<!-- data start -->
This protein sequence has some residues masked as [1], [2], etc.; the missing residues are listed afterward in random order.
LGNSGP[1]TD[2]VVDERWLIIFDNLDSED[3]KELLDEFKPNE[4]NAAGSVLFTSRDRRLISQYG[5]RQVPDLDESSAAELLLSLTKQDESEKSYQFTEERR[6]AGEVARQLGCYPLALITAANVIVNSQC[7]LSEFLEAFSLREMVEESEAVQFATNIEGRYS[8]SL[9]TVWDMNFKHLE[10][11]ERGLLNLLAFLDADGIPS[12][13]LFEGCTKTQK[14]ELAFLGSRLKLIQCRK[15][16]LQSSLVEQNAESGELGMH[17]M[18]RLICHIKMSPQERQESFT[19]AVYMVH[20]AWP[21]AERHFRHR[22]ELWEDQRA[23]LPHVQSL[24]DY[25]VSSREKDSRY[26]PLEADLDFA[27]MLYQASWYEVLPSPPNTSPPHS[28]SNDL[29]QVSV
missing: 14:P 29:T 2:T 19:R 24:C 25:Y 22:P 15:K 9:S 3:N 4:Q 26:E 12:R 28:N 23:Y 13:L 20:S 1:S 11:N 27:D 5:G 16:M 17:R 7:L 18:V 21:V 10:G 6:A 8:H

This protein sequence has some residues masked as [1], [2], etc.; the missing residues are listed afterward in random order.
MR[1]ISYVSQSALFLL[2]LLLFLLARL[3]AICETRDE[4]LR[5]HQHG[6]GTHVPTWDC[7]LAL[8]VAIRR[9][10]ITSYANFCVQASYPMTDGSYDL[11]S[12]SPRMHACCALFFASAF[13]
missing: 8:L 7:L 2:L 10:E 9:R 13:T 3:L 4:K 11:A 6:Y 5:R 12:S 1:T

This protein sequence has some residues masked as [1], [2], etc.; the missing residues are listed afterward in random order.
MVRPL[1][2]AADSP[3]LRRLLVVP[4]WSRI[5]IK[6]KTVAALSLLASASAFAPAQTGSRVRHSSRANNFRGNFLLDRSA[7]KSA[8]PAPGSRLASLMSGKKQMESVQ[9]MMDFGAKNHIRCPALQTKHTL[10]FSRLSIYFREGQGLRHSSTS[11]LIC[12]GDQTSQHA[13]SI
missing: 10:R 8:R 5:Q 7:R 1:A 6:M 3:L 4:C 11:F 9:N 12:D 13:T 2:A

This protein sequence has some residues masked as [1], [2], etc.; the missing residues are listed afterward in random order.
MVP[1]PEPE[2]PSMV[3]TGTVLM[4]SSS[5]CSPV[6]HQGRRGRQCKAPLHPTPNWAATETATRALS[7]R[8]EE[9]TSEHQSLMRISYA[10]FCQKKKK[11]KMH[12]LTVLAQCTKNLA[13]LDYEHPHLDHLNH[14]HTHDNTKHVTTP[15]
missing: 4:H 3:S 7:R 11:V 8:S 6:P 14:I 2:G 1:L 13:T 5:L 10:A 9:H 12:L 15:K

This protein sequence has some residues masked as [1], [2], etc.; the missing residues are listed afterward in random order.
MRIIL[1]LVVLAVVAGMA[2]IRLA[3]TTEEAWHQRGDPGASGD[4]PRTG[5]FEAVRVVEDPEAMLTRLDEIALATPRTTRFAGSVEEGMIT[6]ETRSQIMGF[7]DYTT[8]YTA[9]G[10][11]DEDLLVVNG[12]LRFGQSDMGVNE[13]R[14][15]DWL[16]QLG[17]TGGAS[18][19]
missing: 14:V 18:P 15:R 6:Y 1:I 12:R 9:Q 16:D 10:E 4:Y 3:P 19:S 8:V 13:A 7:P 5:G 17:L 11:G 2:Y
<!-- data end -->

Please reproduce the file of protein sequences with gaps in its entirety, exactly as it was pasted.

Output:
This protein sequence has some residues masked as [1], [2], etc.; the missing residues are listed afterward in random order.
LGNSGP[1]TD[2]VVDERWLIIFDNLDSED[3]KELLDEFKPNE[4]NAAGSVLFTSRDRRLISQYG[5]RQVPDLDESSAAELLLSLTKQDESEKSYQFTEERR[6]AGEVARQLGCYPLALITAANVIVNSQC[7]LSEFLEAFSLREMVEESEAVQFATNIEGRYS[8]SL[9]TVWDMNFKHLE[10][11]ERGLLNLLAFLDADGIPS[12][13]LFEGCTKTQK[14]ELAFLGSRLKLIQCRK[15][16]LQSSLVEQNAESGELGMH[17]M[18]RLICHIKMSPQERQESFT[19]AVYMVH[20]AWP[21]AERHFRHR[22]ELWEDQRA[23]LPHVQSL[24]DY[25]VSSREKDSRY[26]PLEADLDFA[27]MLYQASWYEVLPSPPNTSPPHS[28]SNDL[29]QVSV
missing: 14:P 29:T 2:T 19:R 24:C 25:Y 22:P 15:K 9:S 3:N 4:Q 26:E 12:R 28:N 23:Y 13:L 20:S 1:S 11:N 27:D 5:G 16:M 17:R 7:L 18:V 21:V 10:G 6:A 8:H

This protein sequence has some residues masked as [1], [2], etc.; the missing residues are listed afterward in random order.
MR[1]ISYVSQSALFLL[2]LLLFLLARL[3]AICETRDE[4]LR[5]HQHG[6]GTHVPTWDC[7]LAL[8]VAIRR[9][10]ITSYANFCVQASYPMTDGSYDL[11]S[12]SPRMHACCALFFASAF[13]
missing: 8:L 7:L 2:L 10:E 9:R 13:T 3:L 4:K 11:A 6:Y 5:R 12:S 1:T

This protein sequence has some residues masked as [1], [2], etc.; the missing residues are listed afterward in random order.
MVRPL[1][2]AADSP[3]LRRLLVVP[4]WSRI[5]IK[6]KTVAALSLLASASAFAPAQTGSRVRHSSRANNFRGNFLLDRSA[7]KSA[8]PAPGSRLASLMSGKKQMESVQ[9]MMDFGAKNHIRCPALQTKHTL[10]FSRLSIYFREGQGLRHSSTS[11]LIC[12]GDQTSQHA[13]SI
missing: 10:R 8:R 5:Q 7:R 1:A 6:M 3:L 4:C 11:F 9:N 12:D 13:T 2:A

This protein sequence has some residues masked as [1], [2], etc.; the missing residues are listed afterward in random order.
MVP[1]PEPE[2]PSMV[3]TGTVLM[4]SSS[5]CSPV[6]HQGRRGRQCKAPLHPTPNWAATETATRALS[7]R[8]EE[9]TSEHQSLMRISYA[10]FCQKKKK[11]KMH[12]LTVLAQCTKNLA[13]LDYEHPHLDHLNH[14]HTHDNTKHVTTP[15]
missing: 4:H 3:S 7:R 11:V 8:S 6:P 14:I 2:G 1:L 13:T 5:L 10:A 9:H 12:L 15:K

This protein sequence has some residues masked as [1], [2], etc.; the missing residues are listed afterward in random order.
MRIIL[1]LVVLAVVAGMA[2]IRLA[3]TTEEAWHQRGDPGASGD[4]PRTG[5]FEAVRVVEDPEAMLTRLDEIALATPRTTRFAGSVEEGMIT[6]ETRSQIMGF[7]DYTT[8]YTA[9]G[10][11]DEDLLVVNG[12]LRFGQSDMGVNE[13]R[14][15]DWL[16]QLG[17]TGGAS[18][19]
missing: 14:V 18:P 15:R 6:Y 1:I 12:R 9:Q 16:D 10:E 4:Y 3:P 19:S 8:V 13:A 7:P 5:G 17:L 11:G 2:Y